When you launch a blog, it’s easy to get overwhelmed with all of the decisions. You need a name, a domain, a host, a design, a content strategy and sixteen social media channels (only a slight exaggeration!), plus four other ways of promoting your content and driving traffic… it’s exhausting!
We don’t mean to add anything else to your plate, but when was the last time you thought about reader comments? Comments on your blog posts can be a huge form of social proof, and if you have a poorly designed commenting platform with bad features, it can really impact your comments.
Here are several of the most popular commenting platforms you can choose from, and some pros and cons of each. Let us know in the comments which one you want to use.
Option #1: WordPress Default Commenting
As we advise travel bloggers to use WordPress on their sites, this is by far the most popular commenting platform bloggers use. It’s certainly easy: it comes built right into your site, and has several good defaults already set up.
Pros of using WordPress comments:
- It’s already installed – no tech knowledge required.
- It might be well designed to match your theme design.
Cons of WordPress Commenting:
- There is no pagination option. If you receive 10, 20, or ever 100 comments, your page can get really long.
- Each comment has a unique avatar, which can slow your site load time.
- It may or may not be mobile friendly.
- It may or may not be well-designed to match your theme – and most people ignore the design of their comments even though it does affect the reader’s likelihood of commenting.
Option #2: CommentLuv
CommentLuv is a common commenting platform for bloggers whose readers are fellow bloggers. This is because it includes a handy feature that lets commenters tag a recent post from their domain. That’s great for them – but is it great for you and your blog?
Pros of using CommentLuv:
- It’s another popular, familiar commenting interface. Most readers will have no problem using it.
- If your readers have their own websites, they’ll love getting to include a link. This may even make them more likely to comment.
Cons of using CommentLuv:
- The design can be finicky, and may not play nice with your current theme.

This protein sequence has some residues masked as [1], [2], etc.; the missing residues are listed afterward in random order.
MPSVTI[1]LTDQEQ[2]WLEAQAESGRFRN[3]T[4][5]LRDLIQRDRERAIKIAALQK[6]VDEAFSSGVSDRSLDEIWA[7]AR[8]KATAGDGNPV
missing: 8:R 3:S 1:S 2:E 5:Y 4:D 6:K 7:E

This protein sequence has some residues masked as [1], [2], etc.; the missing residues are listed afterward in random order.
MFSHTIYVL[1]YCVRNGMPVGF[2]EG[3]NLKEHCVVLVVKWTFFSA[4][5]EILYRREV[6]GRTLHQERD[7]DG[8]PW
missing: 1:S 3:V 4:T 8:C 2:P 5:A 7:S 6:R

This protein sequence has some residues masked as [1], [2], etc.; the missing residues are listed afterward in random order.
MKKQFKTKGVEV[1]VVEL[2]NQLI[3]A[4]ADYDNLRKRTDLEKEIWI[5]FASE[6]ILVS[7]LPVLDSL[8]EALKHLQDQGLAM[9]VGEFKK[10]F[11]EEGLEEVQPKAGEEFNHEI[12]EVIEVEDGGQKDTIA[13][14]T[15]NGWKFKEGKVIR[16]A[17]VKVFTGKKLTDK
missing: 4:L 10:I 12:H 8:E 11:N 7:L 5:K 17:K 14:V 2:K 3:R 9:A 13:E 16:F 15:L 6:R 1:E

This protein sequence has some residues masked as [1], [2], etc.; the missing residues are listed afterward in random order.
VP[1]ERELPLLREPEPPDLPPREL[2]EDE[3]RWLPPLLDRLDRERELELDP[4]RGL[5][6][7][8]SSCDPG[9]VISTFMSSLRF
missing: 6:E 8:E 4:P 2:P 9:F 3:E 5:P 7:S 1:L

- CommentLuv defaults to using ‘dofollow’ links. While this can be turned off, it means that you’re automatically endorsing those links from your own site. That can lead to spammy backlinks and hurt your domain authority.
Option #3: Disqus
Disqus is another popular commenting platform, and one that many bloggers end up using to control spam and moderate their comments more effectively. There are some misconceptions about Disqus too, which may be why you’re not using it already.
Pros of using Disqus:
- It does not require registration. Many people think it does, but you can turn this setting off.
- Comments and pages load fast; it’s designed to only load a certain number of comments, making your page load faster.
- Disqus backs up your comments to WordPress, meaning you control the data.
- Everyone is familiar with the worlds most popular commenting system.
- Disqus shows the top voted comments on top. You can also embed media like photos into comments.
Cons of using Disqus:
- If you leave login required for readers, this may discourage them from commenting in the first place.
- There are limited design options available to customize Disqus to match your site design.
Option #4: Social Media Commenting Plugins
Almost everyone is always logged into Facebook, Google+, or both. This can make it an appealing choice for managing comments on your blog. There are also some important considerations to keep in mind, especially regarding data security.
Pros of using Social Media comments:
- As already mentioned, login is required – but almost every reader you have is probably already logged in.
- It provides social proof through these channels, and can help your SEO in some cases.
Cons of using Social Media comments:
- The data (comments and people who leave them) belongs to the social media platform – not you. It’s up to you how much it’s important that you control the data of your comments.
- Design customization is limited; your comment box is going to match the social media platform, instead of your own design.
Option #5: No Comments
Another option is always to turn off comments for specific or all of your posts. This may make sense in certain cases, such as if you’re writing about controversial topics, or you just don’t want to go through the work of moderating spam comments.
Which Commenting Platform is Best for You?
To help you easily compare between commenting platforms, here’s a table you can use to compare features.
||Ease of Installation
||Pagination of Comments
||Ease of Moderation
What do you think? Which commenting platform do you use and why?
Note: This post was originally published January 23, 2014 by Michael Tieso. It was updated February 6, 2017 by Valerie Stimac.